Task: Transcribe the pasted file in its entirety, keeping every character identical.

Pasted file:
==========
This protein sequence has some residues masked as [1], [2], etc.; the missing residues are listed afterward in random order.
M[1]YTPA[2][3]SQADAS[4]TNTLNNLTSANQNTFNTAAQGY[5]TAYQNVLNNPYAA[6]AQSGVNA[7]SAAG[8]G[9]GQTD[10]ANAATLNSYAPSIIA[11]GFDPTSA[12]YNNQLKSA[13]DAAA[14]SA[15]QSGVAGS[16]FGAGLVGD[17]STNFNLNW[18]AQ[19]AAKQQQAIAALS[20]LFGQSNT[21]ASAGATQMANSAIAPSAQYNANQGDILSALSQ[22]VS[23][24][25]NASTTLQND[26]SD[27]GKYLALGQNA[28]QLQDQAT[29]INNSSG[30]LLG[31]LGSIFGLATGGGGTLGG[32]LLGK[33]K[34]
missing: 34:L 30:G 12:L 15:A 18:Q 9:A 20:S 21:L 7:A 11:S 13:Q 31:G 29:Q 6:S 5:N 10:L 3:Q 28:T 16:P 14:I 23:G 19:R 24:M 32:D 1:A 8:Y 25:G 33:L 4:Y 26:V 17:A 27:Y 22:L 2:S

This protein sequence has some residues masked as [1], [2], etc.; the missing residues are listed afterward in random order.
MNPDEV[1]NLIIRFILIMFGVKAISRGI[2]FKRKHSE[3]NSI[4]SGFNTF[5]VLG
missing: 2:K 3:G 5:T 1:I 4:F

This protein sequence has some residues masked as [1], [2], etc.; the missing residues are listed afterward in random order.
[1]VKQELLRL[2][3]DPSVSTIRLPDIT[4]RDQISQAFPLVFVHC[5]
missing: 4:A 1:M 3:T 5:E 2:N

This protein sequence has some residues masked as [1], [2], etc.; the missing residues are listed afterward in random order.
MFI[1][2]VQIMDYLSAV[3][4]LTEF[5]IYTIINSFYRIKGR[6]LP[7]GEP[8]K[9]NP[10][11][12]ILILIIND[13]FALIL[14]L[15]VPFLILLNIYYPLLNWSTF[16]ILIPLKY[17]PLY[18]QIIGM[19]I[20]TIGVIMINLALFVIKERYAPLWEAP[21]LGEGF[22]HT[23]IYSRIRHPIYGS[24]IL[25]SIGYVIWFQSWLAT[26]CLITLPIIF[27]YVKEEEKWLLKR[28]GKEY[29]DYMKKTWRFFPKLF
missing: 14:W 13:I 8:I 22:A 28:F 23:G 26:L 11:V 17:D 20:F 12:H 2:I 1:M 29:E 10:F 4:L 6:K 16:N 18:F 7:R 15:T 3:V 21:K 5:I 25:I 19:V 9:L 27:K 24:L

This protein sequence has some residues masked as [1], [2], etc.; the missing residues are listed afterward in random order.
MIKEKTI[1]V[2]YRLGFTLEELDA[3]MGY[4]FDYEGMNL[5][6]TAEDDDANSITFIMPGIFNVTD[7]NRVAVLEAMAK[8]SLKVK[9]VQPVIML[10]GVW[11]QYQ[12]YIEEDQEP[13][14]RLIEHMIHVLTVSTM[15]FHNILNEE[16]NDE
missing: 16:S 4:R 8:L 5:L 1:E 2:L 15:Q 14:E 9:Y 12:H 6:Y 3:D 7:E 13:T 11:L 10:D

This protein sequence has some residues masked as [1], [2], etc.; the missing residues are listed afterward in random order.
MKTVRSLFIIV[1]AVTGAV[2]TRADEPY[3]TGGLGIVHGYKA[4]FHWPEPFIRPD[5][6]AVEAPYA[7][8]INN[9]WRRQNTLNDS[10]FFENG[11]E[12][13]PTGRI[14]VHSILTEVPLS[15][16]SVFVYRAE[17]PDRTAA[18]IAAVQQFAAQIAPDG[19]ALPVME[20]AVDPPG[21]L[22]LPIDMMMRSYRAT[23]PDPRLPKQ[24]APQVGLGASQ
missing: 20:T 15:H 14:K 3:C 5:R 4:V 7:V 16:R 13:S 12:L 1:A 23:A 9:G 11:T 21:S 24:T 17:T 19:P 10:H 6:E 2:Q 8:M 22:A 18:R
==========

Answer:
This protein sequence has some residues masked as [1], [2], etc.; the missing residues are listed afterward in random order.
M[1]YTPA[2][3]SQADAS[4]TNTLNNLTSANQNTFNTAAQGY[5]TAYQNVLNNPYAA[6]AQSGVNA[7]SAAG[8]G[9]GQTD[10]ANAATLNSYAPSIIA[11]GFDPTSA[12]YNNQLKSA[13]DAAA[14]SA[15]QSGVAGS[16]FGAGLVGD[17]STNFNLNW[18]AQ[19]AAKQQQAIAALS[20]LFGQSNT[21]ASAGATQMANSAIAPSAQYNANQGDILSALSQ[22]VS[23][24][25]NASTTLQND[26]SD[27]GKYLALGQNA[28]QLQDQAT[29]INNSSG[30]LLG[31]LGSIFGLATGGGGTLGG[32]LLGK[33]K[34]
missing: 34:L 30:G 12:L 15:A 18:Q 9:A 20:S 21:L 7:A 11:S 13:Q 31:G 29:Q 6:S 5:N 10:L 3:Q 28:T 16:P 14:I 23:G 19:R 24:M 32:D 1:A 8:Y 25:G 33:L 4:Y 26:V 17:A 27:Y 22:L 2:S

This protein sequence has some residues masked as [1], [2], etc.; the missing residues are listed afterward in random order.
MNPDEV[1]NLIIRFILIMFGVKAISRGI[2]FKRKHSE[3]NSI[4]SGFNTF[5]VLG
missing: 2:K 3:G 5:T 1:I 4:F

This protein sequence has some residues masked as [1], [2], etc.; the missing residues are listed afterward in random order.
[1]VKQELLRL[2][3]DPSVSTIRLPDIT[4]RDQISQAFPLVFVHC[5]
missing: 4:A 1:M 3:T 5:E 2:N

This protein sequence has some residues masked as [1], [2], etc.; the missing residues are listed afterward in random order.
MFI[1][2]VQIMDYLSAV[3][4]LTEF[5]IYTIINSFYRIKGR[6]LP[7]GEP[8]K[9]NP[10][11][12]ILILIIND[13]FALIL[14]L[15]VPFLILLNIYYPLLNWSTF[16]ILIPLKY[17]PLY[18]QIIGM[19]I[20]TIGVIMINLALFVIKERYAPLWEAP[21]LGEGF[22]HT[23]IYSRIRHPIYGS[24]IL[25]SIGYVIWFQSWLAT[26]CLITLPIIF[27]YVKEEEKWLLKR[28]GKEY[29]DYMKKTWRFFPKLF
missing: 14:W 13:I 8:I 22:A 28:F 23:G 26:L 11:V 17:D 20:F 12:H 2:I 1:M 29:E 10:F 4:L 6:K 16:N 18:F 7:R 15:T 3:V 21:K 5:I 25:I 19:V 9:L 27:K 24:L

This protein sequence has some residues masked as [1], [2], etc.; the missing residues are listed afterward in random order.
MIKEKTI[1]V[2]YRLGFTLEELDA[3]MGY[4]FDYEGMNL[5][6]TAEDDDANSITFIMPGIFNVTD[7]NRVAVLEAMAK[8]SLKVK[9]VQPVIML[10]GVW[11]QYQ[12]YIEEDQEP[13][14]RLIEHMIHVLTVSTM[15]FHNILNEE[16]NDE
missing: 16:S 4:R 8:L 5:L 1:E 2:L 15:Q 14:E 9:Y 12:H 6:Y 3:D 7:E 13:T 11:L 10:D

This protein sequence has some residues masked as [1], [2], etc.; the missing residues are listed afterward in random order.
MKTVRSLFIIV[1]AVTGAV[2]TRADEPY[3]TGGLGIVHGYKA[4]FHWPEPFIRPD[5][6]AVEAPYA[7][8]INN[9]WRRQNTLNDS[10]FFENG[11]E[12][13]PTGRI[14]VHSILTEVPLS[15][16]SVFVYRAE[17]PDRTAA[18]IAAVQQFAAQIAPDG[19]ALPVME[20]AVDPPG[21]L[22]LPIDMMMRSYRAT[23]PDPRLPKQ[24]APQVGLGASQ
missing: 20:T 15:H 14:K 3:C 5:R 4:V 7:V 16:R 13:S 12:L 1:A 23:A 9:G 11:T 21:S 24:T 17:T 19:P 10:H 6:E 2:Q 8:M 22:A 18:R